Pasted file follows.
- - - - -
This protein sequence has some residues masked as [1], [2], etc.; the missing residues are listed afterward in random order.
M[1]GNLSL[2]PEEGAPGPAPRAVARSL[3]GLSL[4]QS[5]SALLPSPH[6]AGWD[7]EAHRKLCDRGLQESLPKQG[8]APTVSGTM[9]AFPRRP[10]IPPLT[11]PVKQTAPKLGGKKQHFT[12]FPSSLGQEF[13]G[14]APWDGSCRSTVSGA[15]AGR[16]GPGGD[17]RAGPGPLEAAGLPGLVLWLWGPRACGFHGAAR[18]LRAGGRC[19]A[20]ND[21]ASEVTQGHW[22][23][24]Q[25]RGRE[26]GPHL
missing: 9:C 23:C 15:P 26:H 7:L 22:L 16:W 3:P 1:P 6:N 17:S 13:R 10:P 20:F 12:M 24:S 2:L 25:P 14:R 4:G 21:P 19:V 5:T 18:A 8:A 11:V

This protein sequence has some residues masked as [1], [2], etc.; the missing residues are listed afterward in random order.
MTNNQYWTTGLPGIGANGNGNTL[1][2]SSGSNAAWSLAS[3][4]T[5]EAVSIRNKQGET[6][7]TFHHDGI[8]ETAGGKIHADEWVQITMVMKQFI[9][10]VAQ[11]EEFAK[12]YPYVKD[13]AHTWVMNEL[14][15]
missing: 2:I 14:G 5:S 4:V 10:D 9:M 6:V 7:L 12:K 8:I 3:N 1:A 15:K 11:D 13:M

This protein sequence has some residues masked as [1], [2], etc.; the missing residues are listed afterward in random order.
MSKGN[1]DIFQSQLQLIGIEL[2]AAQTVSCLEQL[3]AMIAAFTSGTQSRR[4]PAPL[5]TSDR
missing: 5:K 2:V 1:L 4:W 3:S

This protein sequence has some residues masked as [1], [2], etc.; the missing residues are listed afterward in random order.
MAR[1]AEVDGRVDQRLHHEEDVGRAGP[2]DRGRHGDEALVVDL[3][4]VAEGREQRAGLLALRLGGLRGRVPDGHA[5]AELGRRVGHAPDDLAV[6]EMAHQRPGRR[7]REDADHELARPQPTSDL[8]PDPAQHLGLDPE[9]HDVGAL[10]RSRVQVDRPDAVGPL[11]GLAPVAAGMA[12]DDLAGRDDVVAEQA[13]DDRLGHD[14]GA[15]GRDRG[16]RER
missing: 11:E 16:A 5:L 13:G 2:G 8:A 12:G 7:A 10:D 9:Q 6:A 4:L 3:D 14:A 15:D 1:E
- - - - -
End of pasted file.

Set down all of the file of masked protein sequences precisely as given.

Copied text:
This protein sequence has some residues masked as [1], [2], etc.; the missing residues are listed afterward in random order.
M[1]GNLSL[2]PEEGAPGPAPRAVARSL[3]GLSL[4]QS[5]SALLPSPH[6]AGWD[7]EAHRKLCDRGLQESLPKQG[8]APTVSGTM[9]AFPRRP[10]IPPLT[11]PVKQTAPKLGGKKQHFT[12]FPSSLGQEF[13]G[14]APWDGSCRSTVSGA[15]AGR[16]GPGGD[17]RAGPGPLEAAGLPGLVLWLWGPRACGFHGAAR[18]LRAGGRC[19]A[20]ND[21]ASEVTQGHW[22][23][24]Q[25]RGRE[26]GPHL
missing: 9:C 23:C 15:P 26:H 7:L 22:L 16:W 3:P 1:P 6:N 17:S 13:R 10:P 20:F 12:M 24:S 2:L 25:P 14:R 4:G 21:P 19:V 5:T 18:A 8:A 11:V

This protein sequence has some residues masked as [1], [2], etc.; the missing residues are listed afterward in random order.
MTNNQYWTTGLPGIGANGNGNTL[1][2]SSGSNAAWSLAS[3][4]T[5]EAVSIRNKQGET[6][7]TFHHDGI[8]ETAGGKIHADEWVQITMVMKQFI[9][10]VAQ[11]EEFAK[12]YPYVKD[13]AHTWVMNEL[14][15]
missing: 2:I 14:G 5:S 4:V 10:D 9:M 6:V 7:L 12:K 8:I 3:N 1:A 15:K 11:D 13:M

This protein sequence has some residues masked as [1], [2], etc.; the missing residues are listed afterward in random order.
MSKGN[1]DIFQSQLQLIGIEL[2]AAQTVSCLEQL[3]AMIAAFTSGTQSRR[4]PAPL[5]TSDR
missing: 5:K 2:V 1:L 4:W 3:S

This protein sequence has some residues masked as [1], [2], etc.; the missing residues are listed afterward in random order.
MAR[1]AEVDGRVDQRLHHEEDVGRAGP[2]DRGRHGDEALVVDL[3][4]VAEGREQRAGLLALRLGGLRGRVPDGHA[5]AELGRRVGHAPDDLAV[6]EMAHQRPGRR[7]REDADHELARPQPTSDL[8]PDPAQHLGLDPE[9]HDVGAL[10]RSRVQVDRPDAVGPL[11]GLAPVAAGMA[12]DDLAGRDDVVAEQA[13]DDRLGHD[14]GA[15]GRDRG[16]RER
missing: 11:E 16:A 5:L 13:G 2:G 8:A 12:G 7:A 10:D 9:Q 6:A 4:L 3:D 14:A 15:D 1:E